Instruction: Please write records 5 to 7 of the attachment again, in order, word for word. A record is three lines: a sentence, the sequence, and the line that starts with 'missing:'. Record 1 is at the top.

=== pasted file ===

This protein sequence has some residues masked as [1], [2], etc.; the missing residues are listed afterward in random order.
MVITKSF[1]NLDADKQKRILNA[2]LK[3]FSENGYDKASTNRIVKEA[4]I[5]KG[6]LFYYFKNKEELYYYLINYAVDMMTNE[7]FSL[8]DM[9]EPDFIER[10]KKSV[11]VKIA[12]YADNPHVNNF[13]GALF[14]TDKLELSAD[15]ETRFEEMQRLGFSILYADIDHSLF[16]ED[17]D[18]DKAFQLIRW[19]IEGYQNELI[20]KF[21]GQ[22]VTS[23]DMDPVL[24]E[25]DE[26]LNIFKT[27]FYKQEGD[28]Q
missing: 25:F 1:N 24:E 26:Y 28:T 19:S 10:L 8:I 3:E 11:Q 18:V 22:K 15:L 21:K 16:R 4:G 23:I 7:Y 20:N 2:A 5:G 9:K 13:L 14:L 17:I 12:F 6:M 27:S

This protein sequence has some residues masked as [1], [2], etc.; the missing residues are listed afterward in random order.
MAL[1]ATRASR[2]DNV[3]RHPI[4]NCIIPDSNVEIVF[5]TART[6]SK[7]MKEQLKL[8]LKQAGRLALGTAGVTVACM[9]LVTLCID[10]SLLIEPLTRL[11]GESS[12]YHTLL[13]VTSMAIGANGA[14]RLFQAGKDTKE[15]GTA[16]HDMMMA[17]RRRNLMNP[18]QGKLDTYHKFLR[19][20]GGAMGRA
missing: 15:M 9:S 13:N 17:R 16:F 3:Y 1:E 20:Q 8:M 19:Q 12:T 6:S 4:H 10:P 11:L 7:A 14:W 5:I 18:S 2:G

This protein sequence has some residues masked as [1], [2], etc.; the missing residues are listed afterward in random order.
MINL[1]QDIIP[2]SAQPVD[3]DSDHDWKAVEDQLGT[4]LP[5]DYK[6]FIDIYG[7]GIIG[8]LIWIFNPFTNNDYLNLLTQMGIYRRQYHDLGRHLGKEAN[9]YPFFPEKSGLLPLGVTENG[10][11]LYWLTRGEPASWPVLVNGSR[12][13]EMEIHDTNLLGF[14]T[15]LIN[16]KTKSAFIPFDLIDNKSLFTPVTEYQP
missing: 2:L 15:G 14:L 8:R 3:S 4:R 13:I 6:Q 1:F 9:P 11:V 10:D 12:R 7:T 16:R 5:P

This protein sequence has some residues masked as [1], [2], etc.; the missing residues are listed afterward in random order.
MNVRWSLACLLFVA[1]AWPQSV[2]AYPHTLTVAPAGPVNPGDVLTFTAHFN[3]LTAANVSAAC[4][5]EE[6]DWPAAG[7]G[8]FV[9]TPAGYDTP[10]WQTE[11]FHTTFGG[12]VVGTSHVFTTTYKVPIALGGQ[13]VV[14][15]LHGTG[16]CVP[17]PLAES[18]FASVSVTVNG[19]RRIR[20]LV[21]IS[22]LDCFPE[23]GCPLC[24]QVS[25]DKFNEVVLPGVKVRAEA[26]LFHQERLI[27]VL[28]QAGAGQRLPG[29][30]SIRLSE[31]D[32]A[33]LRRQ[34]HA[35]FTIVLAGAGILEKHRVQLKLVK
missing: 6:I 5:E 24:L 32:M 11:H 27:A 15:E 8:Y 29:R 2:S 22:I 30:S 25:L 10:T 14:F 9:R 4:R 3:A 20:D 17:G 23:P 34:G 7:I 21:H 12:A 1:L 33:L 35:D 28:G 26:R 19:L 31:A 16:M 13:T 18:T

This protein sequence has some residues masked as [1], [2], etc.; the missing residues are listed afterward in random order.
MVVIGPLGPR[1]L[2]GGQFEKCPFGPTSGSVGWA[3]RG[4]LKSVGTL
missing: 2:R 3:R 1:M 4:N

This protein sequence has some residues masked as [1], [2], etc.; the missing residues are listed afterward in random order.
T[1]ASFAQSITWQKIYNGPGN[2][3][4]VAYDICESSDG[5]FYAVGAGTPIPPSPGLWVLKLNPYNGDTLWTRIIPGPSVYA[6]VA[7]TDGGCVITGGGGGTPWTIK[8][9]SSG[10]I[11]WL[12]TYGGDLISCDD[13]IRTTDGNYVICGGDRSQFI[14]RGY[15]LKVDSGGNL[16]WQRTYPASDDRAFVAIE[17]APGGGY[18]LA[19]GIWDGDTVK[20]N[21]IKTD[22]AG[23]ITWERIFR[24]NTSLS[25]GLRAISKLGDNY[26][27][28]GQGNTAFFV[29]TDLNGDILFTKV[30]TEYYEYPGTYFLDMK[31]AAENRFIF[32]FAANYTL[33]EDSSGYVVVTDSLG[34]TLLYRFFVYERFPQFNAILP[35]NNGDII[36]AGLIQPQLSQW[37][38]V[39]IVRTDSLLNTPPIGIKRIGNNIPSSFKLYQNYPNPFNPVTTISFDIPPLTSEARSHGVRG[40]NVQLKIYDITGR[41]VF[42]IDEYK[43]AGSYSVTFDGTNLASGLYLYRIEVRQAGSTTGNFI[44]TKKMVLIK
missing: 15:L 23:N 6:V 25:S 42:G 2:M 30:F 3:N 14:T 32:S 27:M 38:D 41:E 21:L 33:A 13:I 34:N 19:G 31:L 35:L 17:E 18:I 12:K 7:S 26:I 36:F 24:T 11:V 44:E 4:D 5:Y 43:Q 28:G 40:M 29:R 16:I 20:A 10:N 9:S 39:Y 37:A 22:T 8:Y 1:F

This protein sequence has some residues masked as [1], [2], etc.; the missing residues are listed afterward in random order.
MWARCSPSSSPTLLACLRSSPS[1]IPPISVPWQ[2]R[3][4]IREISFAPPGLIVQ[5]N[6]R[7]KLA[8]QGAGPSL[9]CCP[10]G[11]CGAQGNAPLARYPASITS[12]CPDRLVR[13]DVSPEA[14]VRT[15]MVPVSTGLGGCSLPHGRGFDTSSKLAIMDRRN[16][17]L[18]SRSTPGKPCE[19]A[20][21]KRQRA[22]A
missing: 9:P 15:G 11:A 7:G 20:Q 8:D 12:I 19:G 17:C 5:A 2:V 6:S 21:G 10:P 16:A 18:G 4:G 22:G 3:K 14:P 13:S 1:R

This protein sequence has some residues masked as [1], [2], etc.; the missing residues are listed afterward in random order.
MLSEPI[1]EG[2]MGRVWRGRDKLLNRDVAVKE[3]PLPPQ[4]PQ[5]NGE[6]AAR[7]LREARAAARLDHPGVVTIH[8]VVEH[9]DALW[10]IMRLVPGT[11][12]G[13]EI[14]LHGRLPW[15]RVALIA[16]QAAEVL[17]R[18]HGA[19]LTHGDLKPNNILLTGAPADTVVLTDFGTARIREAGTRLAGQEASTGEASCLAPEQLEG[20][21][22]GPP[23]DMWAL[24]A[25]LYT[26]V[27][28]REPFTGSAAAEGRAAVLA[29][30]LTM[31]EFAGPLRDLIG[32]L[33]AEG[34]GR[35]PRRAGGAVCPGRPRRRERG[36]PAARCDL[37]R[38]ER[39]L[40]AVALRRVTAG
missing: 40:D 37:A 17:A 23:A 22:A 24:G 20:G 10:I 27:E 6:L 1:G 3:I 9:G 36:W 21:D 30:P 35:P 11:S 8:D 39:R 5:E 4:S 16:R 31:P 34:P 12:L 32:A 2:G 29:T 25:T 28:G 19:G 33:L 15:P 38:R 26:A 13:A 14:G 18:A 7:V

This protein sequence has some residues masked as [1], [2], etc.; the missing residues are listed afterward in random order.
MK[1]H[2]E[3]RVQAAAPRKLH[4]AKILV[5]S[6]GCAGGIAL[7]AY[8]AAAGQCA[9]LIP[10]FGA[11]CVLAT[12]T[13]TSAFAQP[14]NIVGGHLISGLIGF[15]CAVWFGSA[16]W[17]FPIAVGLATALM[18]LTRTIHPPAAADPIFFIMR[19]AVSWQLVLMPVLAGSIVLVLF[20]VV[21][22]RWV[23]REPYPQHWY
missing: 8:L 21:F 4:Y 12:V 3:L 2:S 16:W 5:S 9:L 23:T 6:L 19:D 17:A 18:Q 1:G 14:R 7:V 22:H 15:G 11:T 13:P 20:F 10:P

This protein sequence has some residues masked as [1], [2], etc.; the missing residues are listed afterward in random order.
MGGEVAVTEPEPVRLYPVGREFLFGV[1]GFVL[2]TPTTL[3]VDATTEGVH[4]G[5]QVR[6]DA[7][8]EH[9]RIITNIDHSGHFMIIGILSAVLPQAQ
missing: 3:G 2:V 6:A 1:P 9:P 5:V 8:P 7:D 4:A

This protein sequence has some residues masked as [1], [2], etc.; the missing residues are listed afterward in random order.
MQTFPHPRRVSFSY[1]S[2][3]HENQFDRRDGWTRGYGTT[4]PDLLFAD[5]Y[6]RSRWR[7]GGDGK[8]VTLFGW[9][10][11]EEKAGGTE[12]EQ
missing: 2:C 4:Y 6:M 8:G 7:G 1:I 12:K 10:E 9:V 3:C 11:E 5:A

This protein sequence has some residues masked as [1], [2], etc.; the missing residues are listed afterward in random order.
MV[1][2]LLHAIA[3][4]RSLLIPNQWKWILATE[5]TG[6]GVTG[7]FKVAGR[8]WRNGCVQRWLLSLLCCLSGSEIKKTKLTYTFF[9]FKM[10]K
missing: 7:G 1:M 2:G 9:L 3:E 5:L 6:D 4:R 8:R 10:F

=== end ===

This protein sequence has some residues masked as [1], [2], etc.; the missing residues are listed afterward in random order.
MVVIGPLGPR[1]L[2]GGQFEKCPFGPTSGSVGWA[3]RG[4]LKSVGTL
missing: 2:R 3:R 1:M 4:N

This protein sequence has some residues masked as [1], [2], etc.; the missing residues are listed afterward in random order.
T[1]ASFAQSITWQKIYNGPGN[2][3][4]VAYDICESSDG[5]FYAVGAGTPIPPSPGLWVLKLNPYNGDTLWTRIIPGPSVYA[6]VA[7]TDGGCVITGGGGGTPWTIK[8][9]SSG[10]I[11]WL[12]TYGGDLISCDD[13]IRTTDGNYVICGGDRSQFI[14]RGY[15]LKVDSGGNL[16]WQRTYPASDDRAFVAIE[17]APGGGY[18]LA[19]GIWDGDTVK[20]N[21]IKTD[22]AG[23]ITWERIFR[24]NTSLS[25]GLRAISKLGDNY[26][27][28]GQGNTAFFV[29]TDLNGDILFTKV[30]TEYYEYPGTYFLDMK[31]AAENRFIF[32]FAANYTL[33]EDSSGYVVVTDSLG[34]TLLYRFFVYERFPQFNAILP[35]NNGDII[36]AGLIQPQLSQW[37][38]V[39]IVRTDSLLNTPPIGIKRIGNNIPSSFKLYQNYPNPFNPVTTISFDIPPLTSEARSHGVRG[40]NVQLKIYDITGR[41]VF[42]IDEYK[43]AGSYSVTFDGTNLASGLYLYRIEVRQAGSTTGNFI[44]TKKMVLIK
missing: 15:L 23:N 6:V 25:S 42:G 2:M 30:F 3:N 14:T 32:S 27:M 38:D 41:E 21:L 33:A 13:I 34:N 19:G 31:L 35:L 17:E 18:I 12:K 7:S 26:I 36:F 24:T 11:V 44:E 4:D 5:Y 43:Q 28:G 40:M 29:R 16:I 20:A 10:N 9:S 39:Y 37:A 22:T 8:Y 1:F

This protein sequence has some residues masked as [1], [2], etc.; the missing residues are listed afterward in random order.
MWARCSPSSSPTLLACLRSSPS[1]IPPISVPWQ[2]R[3][4]IREISFAPPGLIVQ[5]N[6]R[7]KLA[8]QGAGPSL[9]CCP[10]G[11]CGAQGNAPLARYPASITS[12]CPDRLVR[13]DVSPEA[14]VRT[15]MVPVSTGLGGCSLPHGRGFDTSSKLAIMDRRN[16][17]L[18]SRSTPGKPCE[19]A[20][21]KRQRA[22]A
missing: 9:P 15:G 11:A 7:G 20:Q 8:D 12:I 19:G 17:C 5:A 2:V 6:S 21:G 10:P 16:A 18:G 4:G 22:G 3:K 14:P 13:S 1:R